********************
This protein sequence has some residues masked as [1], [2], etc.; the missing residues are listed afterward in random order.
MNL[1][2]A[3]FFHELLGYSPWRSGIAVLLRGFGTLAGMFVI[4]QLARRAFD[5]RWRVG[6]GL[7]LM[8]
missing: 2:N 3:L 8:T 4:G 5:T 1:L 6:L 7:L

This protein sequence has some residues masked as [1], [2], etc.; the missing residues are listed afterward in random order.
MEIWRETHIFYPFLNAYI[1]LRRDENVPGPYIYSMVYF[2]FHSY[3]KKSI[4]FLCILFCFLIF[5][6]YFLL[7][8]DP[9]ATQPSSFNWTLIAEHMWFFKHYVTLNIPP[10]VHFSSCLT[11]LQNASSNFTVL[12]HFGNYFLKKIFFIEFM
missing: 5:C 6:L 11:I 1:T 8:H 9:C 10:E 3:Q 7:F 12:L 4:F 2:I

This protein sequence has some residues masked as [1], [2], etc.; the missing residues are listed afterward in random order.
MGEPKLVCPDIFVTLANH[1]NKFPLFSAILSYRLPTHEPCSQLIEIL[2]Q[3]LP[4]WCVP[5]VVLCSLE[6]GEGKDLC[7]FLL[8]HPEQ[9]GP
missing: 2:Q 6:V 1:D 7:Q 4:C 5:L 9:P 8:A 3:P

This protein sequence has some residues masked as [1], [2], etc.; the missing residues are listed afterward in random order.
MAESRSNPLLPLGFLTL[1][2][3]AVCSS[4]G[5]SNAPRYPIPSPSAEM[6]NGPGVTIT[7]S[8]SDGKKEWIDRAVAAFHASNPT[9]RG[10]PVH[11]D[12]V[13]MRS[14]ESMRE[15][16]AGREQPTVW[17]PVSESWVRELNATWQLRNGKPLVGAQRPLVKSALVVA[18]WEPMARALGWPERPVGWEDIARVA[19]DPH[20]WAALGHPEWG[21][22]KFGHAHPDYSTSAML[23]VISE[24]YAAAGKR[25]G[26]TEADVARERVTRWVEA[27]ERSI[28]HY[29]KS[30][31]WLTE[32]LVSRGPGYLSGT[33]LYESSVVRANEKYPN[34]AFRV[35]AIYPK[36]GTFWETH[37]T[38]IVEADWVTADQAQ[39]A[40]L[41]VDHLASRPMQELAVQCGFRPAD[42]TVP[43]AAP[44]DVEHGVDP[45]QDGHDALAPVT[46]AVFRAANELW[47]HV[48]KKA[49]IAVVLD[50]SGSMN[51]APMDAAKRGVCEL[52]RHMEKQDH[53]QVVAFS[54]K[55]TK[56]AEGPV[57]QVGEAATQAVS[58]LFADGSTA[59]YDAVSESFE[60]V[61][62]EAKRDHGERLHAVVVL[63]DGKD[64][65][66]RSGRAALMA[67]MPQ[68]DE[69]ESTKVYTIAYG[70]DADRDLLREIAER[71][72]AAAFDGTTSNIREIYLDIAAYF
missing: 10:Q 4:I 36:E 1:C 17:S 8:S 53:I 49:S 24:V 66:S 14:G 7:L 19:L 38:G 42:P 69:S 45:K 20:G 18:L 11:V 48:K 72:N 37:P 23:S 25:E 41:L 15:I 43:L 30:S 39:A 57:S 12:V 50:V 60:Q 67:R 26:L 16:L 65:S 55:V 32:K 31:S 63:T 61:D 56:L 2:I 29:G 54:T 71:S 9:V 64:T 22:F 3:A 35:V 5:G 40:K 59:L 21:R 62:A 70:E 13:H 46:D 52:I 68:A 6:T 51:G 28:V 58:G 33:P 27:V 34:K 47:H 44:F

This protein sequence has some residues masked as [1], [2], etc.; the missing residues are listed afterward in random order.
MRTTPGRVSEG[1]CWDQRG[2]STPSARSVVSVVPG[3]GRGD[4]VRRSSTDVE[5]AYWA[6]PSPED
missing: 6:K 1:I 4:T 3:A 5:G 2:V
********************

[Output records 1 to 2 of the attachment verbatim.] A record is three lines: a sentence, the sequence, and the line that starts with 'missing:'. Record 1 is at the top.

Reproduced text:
This protein sequence has some residues masked as [1], [2], etc.; the missing residues are listed afterward in random order.
MNL[1][2]A[3]FFHELLGYSPWRSGIAVLLRGFGTLAGMFVI[4]QLARRAFD[5]RWRVG[6]GL[7]LM[8]
missing: 2:N 3:L 8:T 4:G 5:T 1:L 6:L 7:L

This protein sequence has some residues masked as [1], [2], etc.; the missing residues are listed afterward in random order.
MEIWRETHIFYPFLNAYI[1]LRRDENVPGPYIYSMVYF[2]FHSY[3]KKSI[4]FLCILFCFLIF[5][6]YFLL[7][8]DP[9]ATQPSSFNWTLIAEHMWFFKHYVTLNIPP[10]VHFSSCLT[11]LQNASSNFTVL[12]HFGNYFLKKIFFIEFM
missing: 5:C 6:L 11:I 1:T 8:H 9:C 10:E 3:Q 7:F 12:L 4:F 2:I